And yet Jesus himself presses for a kind of maturity, or at least depth of soul. Last week’s text lured us toward a righteousness that exceeds that of the uber-righteous Pharisees. This week, in Matthew 5:21-37, he provides samples so we’ll get the hang of things. Picking out a couple of the easier of the Ten Commandments, Jesus lovingly but firmly presses those who haven’t murdered anybody to ponder their hidden anger, which is a kind of killing the other person. And killing yourself! Isn’t anger the toxicity that feels like it’s venting itself on the other guy but only eats away at you?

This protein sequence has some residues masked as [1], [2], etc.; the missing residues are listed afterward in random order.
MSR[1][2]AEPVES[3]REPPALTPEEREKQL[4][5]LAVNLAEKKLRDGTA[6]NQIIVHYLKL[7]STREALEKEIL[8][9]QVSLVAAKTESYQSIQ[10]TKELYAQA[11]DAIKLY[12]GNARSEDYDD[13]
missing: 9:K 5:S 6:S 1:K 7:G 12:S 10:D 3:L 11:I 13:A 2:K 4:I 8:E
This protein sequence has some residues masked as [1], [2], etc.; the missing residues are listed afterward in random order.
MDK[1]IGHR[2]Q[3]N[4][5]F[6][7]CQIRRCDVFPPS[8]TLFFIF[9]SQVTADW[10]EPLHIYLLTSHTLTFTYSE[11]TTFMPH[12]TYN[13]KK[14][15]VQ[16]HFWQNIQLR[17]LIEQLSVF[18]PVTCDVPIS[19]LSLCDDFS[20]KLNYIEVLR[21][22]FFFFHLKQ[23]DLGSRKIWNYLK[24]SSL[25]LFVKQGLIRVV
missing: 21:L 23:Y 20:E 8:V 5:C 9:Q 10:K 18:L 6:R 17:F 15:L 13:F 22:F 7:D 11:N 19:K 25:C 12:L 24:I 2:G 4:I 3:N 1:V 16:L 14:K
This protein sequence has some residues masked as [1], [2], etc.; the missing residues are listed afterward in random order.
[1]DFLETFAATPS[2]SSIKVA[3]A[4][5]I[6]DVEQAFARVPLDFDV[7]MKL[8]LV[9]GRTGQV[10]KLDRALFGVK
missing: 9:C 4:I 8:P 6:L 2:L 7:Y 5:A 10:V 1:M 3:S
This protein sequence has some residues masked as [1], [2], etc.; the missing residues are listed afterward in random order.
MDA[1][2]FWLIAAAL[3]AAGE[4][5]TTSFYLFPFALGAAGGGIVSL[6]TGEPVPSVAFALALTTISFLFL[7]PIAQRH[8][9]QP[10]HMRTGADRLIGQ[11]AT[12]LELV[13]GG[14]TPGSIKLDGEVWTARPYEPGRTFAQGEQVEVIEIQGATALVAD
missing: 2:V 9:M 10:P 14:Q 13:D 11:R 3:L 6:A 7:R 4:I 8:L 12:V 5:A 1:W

"Weak Enough to Lead" by James C. Howell. Order here: http://bit.ly/WeakEnoughtoLead
I’ll guarantee you your people know anger well and are weary of it. Political ideology feeds rancor. Drivers rage. Spouses demean. Bosses boss people. The nations rage, too. Hoping for good, we go after neighbors, or the other political party, or we blame whomever for whatever. But there is a kind of accepted, expected anger in the world, in society, in all of us, and it’s the high god who’s commanding loyalty and devouring us all. Jesus exposes it, not to say Gotcha! or You’re even more of a worm than you thought! Rather, Jesus, like a gentle surgeon, lances the wound, lets the toxins seep out, and opens the way toward healing.